It was difficult to imagine how disruptive a piece of technology it would become when the venerable thumb drive hit the market. Inexpensive, portable and easy to use, thumb drives offered up a trifecta of benefits that meant tech workers and business users alike coveted them. Better still, they hit the market at perhaps one of the most formative periods in the growth of personal technology, and filled a gap in the file sharing and personal backup space when “sneakernet” was one of the most efficient ways for people to share files.

In the two decades since thumb drives, USB flash drives, or dongles—choose your preferred term—were introduced, a lot has changed. Other technologies have come and gone, and other sneakernet solutions have fallen by the wayside (I’m looking at you, Iomega Zip Drives), but the thumb drive lives on.

So How Do They Do It?

Simply put, thumb drives are one of those rare pieces of technology that work so well that their mere existence has stunted the growth of the market they serve. After all, why bother developing something that will make file sharing easier when a simple and portable solid-state drive can get the job done for pennies on the dollar?

You could argue that cloud-based file sharing services will be the final death knell for the thumb drive and its ilk. We say maybe, but then again, maybe not. Too many corporate environments simply prohibit external services from being accessed from within their enterprise, and then there’s the problem of convenience. Need proof? Just ask two people in a meeting to share a file between their laptops. If there’s no corporate WiFi—and a lot of time there still isn’t—you’ll see an agonizing dance as the two users try (and usually fail) to agree on a common way to instantly share files.

And while the thumb drive will likely disappear one day from office environments, you can expect it to be a death by inches. They will let go only when their price point and convenience are overwhelmed by either a newer, even more disruptive technology that makes them irrelevant, or when the dangers posed by using these promiscuous little drives outweigh the benefits.

I Declare a Thumb War

Cybercriminals recognized the potential of the thumb drive early on—not only to store (and steal) sensitive documents, but also the ease with which they could be used to spread threats to normally inaccessible networks. Even the storied Stuxnet virus that has been credited with nearly taking down Iran’s nuclear power program is thought to have been introduced through an infected thumb drive. It was this potential—and the super nasty Agent.btz worm—that convinced the US Department of Defense to ban the use of portable storage devices more than a decade ago.

But the thumb drive is just half the problem. The other half is the USB ports that the devices are plugged into. The USB plug-and-play promise is what gives these portable flash drives a continued lease on life. So much are they used, and so much are they feared, that some organizations actually began gluing or caulking closed their endpoint USB ports to disallow unauthorized peripheral use.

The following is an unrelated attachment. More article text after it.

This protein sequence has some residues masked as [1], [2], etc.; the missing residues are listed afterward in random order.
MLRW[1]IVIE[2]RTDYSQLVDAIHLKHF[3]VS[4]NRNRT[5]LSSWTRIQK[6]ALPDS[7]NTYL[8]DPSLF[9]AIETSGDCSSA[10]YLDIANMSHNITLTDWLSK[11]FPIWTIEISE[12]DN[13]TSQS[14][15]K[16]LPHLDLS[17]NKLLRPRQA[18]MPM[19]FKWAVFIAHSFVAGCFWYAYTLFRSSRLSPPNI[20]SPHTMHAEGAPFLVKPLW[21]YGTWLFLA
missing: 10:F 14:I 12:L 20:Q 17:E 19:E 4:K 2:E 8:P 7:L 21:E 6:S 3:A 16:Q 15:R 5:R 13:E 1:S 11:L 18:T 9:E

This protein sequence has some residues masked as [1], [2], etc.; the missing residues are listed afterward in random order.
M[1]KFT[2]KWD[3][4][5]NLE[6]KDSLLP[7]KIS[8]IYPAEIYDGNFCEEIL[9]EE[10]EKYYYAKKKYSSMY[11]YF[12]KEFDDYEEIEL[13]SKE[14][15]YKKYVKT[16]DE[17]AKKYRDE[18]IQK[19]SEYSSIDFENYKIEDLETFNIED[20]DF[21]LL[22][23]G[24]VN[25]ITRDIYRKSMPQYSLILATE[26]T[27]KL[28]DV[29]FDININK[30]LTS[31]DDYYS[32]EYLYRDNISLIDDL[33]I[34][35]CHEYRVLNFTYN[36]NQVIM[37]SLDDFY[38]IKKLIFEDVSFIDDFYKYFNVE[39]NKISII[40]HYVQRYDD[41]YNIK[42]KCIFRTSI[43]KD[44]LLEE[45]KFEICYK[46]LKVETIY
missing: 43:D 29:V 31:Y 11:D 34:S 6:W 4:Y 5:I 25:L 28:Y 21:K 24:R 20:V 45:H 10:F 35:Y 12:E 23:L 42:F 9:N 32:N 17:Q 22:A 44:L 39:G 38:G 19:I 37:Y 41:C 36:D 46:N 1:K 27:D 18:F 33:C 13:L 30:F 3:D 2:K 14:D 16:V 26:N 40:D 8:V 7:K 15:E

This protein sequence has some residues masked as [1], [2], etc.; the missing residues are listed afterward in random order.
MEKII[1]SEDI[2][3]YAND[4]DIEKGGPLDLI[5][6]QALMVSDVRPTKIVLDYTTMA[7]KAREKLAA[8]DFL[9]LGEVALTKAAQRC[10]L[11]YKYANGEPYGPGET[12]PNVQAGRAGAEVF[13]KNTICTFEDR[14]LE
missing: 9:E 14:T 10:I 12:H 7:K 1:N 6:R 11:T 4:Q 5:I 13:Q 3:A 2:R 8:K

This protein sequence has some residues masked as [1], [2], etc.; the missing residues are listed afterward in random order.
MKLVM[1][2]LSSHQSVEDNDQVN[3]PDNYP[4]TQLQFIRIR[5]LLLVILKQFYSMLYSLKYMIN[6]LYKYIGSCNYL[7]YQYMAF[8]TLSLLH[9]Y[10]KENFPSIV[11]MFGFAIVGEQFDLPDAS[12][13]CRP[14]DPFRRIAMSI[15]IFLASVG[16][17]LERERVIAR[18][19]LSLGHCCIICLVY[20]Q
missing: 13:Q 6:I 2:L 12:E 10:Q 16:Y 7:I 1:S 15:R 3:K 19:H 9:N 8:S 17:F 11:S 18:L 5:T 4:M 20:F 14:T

A Green (Is for Go) Thumb

We admit it, that works. But at Interfocus we offer a better solution to the thumb drive than spending your scarce endpoint protection dollars in the adhesives section at Home Depot. We recognize that business users will continue to use technologies that allow them to work faster and more efficiently. So LanScope Cat delivers advanced threat protection that allows administrators to control the usage of not only a USB flash drive, but also other forms of portable USB storage like SD and FD cards, writable CDs, and even devices that connect via WiFi or Bluetooth. Better yet, portable storage can be assigned user permissions to provide the convenience of a thumb drive while preventing certain files or file structures from read/write operations.

And there’s more: LanScope Cat delivers full visibility into user and endpoint operations so you can see what’s happening throughout your network and so that you can secure files and systems against unauthorized use. If someone is trying to read or write to portable storage, LanScope Cat not only captures the unauthorized activity, but catalogs details on the user and files involved, and delivers comprehensive malware protection to further secure your endpoints.

In a world where IT security is too often an “all or nothing” paradigm, LanScope Cat provides the best of both worlds. You’re able to secure your enterprise against threats posed by personal portable storage without resorting to outright bans on the devices or, well, caulk. In more accessible, less secure environments you can monitor portable device usage, without the fear that users will unknowingly introduce malware or that sensitive files will wander off. While business areas with greater security will continue to lock down USB ports and ban portable storage, a policy isn’t enforceable unless you’re capable of proactively monitoring against threats. Let LanScope Cat give your executives and administrators the peace of mind they demand—knowing that their endpoints are continually protected.